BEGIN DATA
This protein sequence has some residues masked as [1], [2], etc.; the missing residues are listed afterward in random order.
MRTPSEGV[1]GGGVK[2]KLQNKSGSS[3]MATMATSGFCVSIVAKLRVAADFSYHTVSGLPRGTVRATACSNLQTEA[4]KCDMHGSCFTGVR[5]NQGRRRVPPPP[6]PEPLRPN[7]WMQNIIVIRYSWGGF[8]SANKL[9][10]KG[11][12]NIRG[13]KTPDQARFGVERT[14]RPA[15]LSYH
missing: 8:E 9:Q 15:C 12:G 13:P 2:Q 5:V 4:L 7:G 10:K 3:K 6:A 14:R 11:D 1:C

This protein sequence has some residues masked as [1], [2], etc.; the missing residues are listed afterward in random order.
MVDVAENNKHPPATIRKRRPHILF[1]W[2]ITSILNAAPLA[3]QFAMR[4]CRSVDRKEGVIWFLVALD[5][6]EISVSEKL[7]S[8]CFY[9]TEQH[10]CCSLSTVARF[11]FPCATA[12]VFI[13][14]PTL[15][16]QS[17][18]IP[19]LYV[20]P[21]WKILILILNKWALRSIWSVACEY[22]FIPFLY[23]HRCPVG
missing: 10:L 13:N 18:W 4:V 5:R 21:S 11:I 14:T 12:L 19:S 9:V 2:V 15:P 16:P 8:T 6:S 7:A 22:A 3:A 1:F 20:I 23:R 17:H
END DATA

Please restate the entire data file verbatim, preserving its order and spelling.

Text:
This protein sequence has some residues masked as [1], [2], etc.; the missing residues are listed afterward in random order.
MRTPSEGV[1]GGGVK[2]KLQNKSGSS[3]MATMATSGFCVSIVAKLRVAADFSYHTVSGLPRGTVRATACSNLQTEA[4]KCDMHGSCFTGVR[5]NQGRRRVPPPP[6]PEPLRPN[7]WMQNIIVIRYSWGGF[8]SANKL[9][10]KG[11][12]NIRG[13]KTPDQARFGVERT[14]RPA[15]LSYH
missing: 8:E 9:Q 15:C 12:G 13:P 2:Q 5:V 4:L 7:G 10:K 3:K 6:A 14:R 11:D 1:C

This protein sequence has some residues masked as [1], [2], etc.; the missing residues are listed afterward in random order.
MVDVAENNKHPPATIRKRRPHILF[1]W[2]ITSILNAAPLA[3]QFAMR[4]CRSVDRKEGVIWFLVALD[5][6]EISVSEKL[7]S[8]CFY[9]TEQH[10]CCSLSTVARF[11]FPCATA[12]VFI[13][14]PTL[15][16]QS[17][18]IP[19]LYV[20]P[21]WKILILILNKWALRSIWSVACEY[22]FIPFLY[23]HRCPVG
missing: 10:L 13:N 18:W 4:V 5:R 21:S 11:I 14:T 12:L 19:S 9:V 2:V 15:P 16:P 8:T 6:S 7:A 22:A 3:A 1:F 20:I 23:R 17:H